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Mail Security

Screening Mail

Since September 11, 2001 and with growing concerns about the safety of our mail, the DMMS has prepared new policies and procedures for screening all incoming USPS mail.
  1. All mail is screened by the Mail Customer Service Branch personnel as it enters the NIH mail system. For this reason, mail should not be accepted from any sources other than DMMS.
  2. Even though mail is initially screened by DMMS each IC should establish procedures to screen incoming mail and report anything suspicious to the proper authorities.
  3. If a suspicious letter or package is identified:
    • DO NOT OPEN or handle excessively by squeezing, shaking, smelling, etc.
    • Isolate the item, if possible by placing it in a plastic bag and moving it to a location away from the immediate work area.
    • Immediately notify the proper authorities 

Suspect Letters and Packages Illustrations

The Division of Mail Management Services is taking specific precautions and being extra vigilant with the mail, packages and other items. The illustrations on the following two pages represent general checklists for suspect letters and packages. These lists are not all-inclusive and additional items could also identify a mail piece as suspicious. Common sense must prevail at all times. The presence of one or even two of the items on these checklists does not automatically mean the mail is a threat.
 

Suspect Letter and Package Checklist

Every NIH staff member should be cautious and vigilant for suspicious mail. This checklist will help to identify suspicious mail, packages, or other items:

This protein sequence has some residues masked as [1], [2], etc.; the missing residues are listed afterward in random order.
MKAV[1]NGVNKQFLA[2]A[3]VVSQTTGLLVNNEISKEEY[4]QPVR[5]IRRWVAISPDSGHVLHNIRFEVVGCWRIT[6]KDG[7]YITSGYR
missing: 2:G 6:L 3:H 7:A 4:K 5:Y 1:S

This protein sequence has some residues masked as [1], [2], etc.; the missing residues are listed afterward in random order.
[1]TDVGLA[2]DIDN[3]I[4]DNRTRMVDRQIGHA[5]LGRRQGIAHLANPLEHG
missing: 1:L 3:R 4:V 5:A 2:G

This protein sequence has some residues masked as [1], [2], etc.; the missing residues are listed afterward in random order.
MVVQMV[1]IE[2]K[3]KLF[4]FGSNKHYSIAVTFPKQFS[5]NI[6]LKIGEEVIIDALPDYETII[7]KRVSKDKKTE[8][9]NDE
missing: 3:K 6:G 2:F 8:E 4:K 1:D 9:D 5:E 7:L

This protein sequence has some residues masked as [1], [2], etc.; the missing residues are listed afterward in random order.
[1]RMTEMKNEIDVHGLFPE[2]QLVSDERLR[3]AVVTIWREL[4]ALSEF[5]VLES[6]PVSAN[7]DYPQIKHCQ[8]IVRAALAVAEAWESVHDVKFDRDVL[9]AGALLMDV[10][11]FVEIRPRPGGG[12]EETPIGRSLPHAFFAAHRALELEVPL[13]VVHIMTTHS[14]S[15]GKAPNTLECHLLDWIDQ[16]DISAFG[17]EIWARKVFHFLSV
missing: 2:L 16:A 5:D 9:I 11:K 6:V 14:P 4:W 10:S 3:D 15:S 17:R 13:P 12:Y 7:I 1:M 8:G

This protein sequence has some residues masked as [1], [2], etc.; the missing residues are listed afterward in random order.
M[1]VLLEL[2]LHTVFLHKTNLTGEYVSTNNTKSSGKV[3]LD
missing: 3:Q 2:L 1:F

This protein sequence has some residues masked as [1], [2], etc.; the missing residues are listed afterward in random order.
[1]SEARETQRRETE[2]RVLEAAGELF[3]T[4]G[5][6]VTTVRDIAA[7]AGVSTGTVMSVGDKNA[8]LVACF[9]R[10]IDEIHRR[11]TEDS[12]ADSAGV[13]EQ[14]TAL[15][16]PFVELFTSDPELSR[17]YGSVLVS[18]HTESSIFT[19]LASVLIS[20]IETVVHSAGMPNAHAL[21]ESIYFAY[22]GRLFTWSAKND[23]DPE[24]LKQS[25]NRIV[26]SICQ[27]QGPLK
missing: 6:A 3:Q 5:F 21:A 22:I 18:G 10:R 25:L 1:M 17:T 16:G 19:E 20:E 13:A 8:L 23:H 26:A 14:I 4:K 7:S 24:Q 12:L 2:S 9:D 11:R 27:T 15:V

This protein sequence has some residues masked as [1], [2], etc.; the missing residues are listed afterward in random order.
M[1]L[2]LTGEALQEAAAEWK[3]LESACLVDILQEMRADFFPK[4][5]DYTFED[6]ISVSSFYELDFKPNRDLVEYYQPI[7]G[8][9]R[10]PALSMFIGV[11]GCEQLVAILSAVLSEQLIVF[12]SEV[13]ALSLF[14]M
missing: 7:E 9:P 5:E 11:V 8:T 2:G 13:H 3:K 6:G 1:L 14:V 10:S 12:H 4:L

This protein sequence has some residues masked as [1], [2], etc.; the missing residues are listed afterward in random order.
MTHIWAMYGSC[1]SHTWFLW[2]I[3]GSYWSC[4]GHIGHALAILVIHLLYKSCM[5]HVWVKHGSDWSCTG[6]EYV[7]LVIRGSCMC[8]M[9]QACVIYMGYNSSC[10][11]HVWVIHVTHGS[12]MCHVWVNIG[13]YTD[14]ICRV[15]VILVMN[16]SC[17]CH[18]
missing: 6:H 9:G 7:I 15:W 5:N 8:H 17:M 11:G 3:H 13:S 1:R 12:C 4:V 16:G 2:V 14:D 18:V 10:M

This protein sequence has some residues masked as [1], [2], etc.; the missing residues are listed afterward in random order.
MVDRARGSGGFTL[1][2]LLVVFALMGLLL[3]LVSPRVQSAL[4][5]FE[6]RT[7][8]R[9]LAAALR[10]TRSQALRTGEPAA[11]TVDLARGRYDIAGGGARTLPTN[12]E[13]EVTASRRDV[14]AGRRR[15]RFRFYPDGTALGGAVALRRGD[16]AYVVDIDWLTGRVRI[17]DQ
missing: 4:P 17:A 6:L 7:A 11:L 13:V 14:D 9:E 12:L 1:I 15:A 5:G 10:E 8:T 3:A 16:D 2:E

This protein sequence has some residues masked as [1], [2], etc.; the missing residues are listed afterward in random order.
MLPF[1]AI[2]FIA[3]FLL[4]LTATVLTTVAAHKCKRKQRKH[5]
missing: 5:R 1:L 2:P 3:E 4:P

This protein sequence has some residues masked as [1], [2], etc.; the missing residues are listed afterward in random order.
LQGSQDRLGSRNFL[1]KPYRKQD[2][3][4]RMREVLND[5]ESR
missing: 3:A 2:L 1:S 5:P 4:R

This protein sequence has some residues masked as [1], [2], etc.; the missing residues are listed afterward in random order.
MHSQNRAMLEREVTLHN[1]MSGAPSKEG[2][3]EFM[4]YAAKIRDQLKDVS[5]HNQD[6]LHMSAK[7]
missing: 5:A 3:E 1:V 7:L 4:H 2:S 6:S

• Is the addressee familiar with the name and address of sender?
  • Package/letter has no return address
  • Is the addressee expecting the package/letter? If so, verify expected contents
  • Improper or incorrect title, address, or spelling of addressee name
  • Title but no names
  • Wrong title with name
  • Handwritten or poorly typed addresses
  • Misspelling of common words
  • Return address and postmark are not from the same area
  • Stamps (excessive postage, unusual stamps) versus metered mail
  • Special handling instructions (special delivery, open by addressee only, etc)
  • Restrictive markings such as confidential, personal, etc
  • Over wrapped, excessive securing material such as tape, string or wrappings
  • Oddly shaped or unevenly weighted packages
  • Lumpy or rigid envelopes (stiffer than normal, heavier than normal, etc.)
  • Lopsided or uneven envelope
  • Oily stains or discolorations
  • Item is leaking powder or an oily substance
  • Strange odors
  • Protruding wires or tinfoil
  • Visual distractions (drawings, unusual statements, hand drawn postage, etc)
Suspect Letter and Package Indicator Graphic - Please print this Department of Health and Human Services flyer to use as a handy reference.
 
Please be advised that this is only a general checklist. There are processes in place at NIH to deal with suspicious mail incidents. Employees should not attempt to address a suspicious incident on their own. NIH employees on campus and in local off-campus facilities should both call 911 (not 9-911) to notify NIH emergency response staff about suspicious mail or the release of suspicious material from mail and packages.
 
Any questions? Need assistance? Please contact the Mail Customer Service Branch (MCSB) on 301-496-3586 or through email at mcsbcs@mail.nih.gov